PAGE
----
Wright stood up for Thurber, who Wright said he had had to convince many times not to resign his position, saying, "You're totally wrong, and there's a lot of people in this town that know you're wrong. Without this man [Thurber], this town would just be sitting on its hands. All we're trying to do is run this town."

The most recent flash point in Thurber and Horrigan's relationship had been over the printing of the town report. The select board had voted to use a printer in Bennington to print the report, but Horrigan and Higgins, without the board's approval, used a different printer instead.

"If that's micromanagement, I'm sorry, but we've had some flops. And that's an embarrassment," said Thurber. He then asked Horrigan if he could stay on a few days longer than he had planned, until after the town meeting, to which Horrigan agreed.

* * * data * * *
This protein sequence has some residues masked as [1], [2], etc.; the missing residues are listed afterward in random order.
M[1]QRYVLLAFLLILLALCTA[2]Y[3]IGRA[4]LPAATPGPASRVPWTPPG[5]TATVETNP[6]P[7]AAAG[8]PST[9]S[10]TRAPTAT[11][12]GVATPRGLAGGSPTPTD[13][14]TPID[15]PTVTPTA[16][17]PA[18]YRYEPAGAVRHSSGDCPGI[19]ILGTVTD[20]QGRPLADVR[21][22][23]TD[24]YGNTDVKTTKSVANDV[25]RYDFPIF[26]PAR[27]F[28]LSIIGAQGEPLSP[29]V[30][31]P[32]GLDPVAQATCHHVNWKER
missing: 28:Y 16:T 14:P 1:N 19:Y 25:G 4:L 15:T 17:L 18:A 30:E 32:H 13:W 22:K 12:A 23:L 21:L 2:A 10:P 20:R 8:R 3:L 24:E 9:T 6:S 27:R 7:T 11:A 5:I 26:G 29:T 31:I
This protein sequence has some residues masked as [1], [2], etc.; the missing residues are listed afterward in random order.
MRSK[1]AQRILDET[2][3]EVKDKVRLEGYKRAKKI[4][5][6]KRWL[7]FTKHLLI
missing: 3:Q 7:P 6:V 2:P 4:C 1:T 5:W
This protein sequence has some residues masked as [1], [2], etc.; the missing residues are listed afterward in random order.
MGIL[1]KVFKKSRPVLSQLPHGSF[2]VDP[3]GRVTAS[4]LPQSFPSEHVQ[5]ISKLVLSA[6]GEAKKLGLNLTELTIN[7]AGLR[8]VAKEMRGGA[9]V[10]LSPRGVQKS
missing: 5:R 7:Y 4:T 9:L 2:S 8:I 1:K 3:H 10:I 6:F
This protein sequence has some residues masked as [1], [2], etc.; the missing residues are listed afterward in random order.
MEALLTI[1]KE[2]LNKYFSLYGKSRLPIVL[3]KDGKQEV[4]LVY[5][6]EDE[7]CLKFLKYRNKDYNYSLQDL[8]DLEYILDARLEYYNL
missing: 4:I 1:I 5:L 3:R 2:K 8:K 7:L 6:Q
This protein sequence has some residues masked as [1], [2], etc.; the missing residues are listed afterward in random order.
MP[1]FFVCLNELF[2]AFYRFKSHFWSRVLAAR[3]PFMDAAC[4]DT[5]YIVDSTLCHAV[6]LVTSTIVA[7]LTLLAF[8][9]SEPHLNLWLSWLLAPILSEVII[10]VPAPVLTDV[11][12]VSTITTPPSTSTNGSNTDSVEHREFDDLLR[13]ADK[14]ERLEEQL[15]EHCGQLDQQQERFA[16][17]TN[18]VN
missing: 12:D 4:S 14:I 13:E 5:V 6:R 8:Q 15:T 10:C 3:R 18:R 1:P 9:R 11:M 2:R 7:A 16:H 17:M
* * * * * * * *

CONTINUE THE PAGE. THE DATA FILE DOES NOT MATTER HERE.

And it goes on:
Audience member Avis Bruce-Hurley then pointedly asked Thurber if "the plan is to put Jim on the hot seat and embarrass him" at town meeting, at which point Thurber became visibly angry for the first time.

"I respect Jim Horrigan as a man," said Thurber, who went on to say that he took offense to comments like that, and called them, "unacceptable."

With emotions in the room running very high, Wright again addressed those in attendance, "I am going to resign myself. I hope the others don't follow me. Everyone throws their fingers at the select board. I've never seen anything like this, in all the years I've been here. I just don't know what to tell the people in this town anymore."

"The root of all this is finances," said Thurber, "This town's finances are too fishy. Jim has been doing a great job in this, but unfortunately, Jim, if you are resigning, then we have to move forward."

Derek Carson can be reached for comment at dcarson@benningtonbanner.com. Follow him on Twitter @DerekCarsonBB


If you'd like to leave a comment (or a tip or a question) about this story with the editors, please email us. We also welcome letters to the editor for publication; you can do that by filling out our letters form and submitting it to the newsroom.

Powered by Creative Circle Media Solutions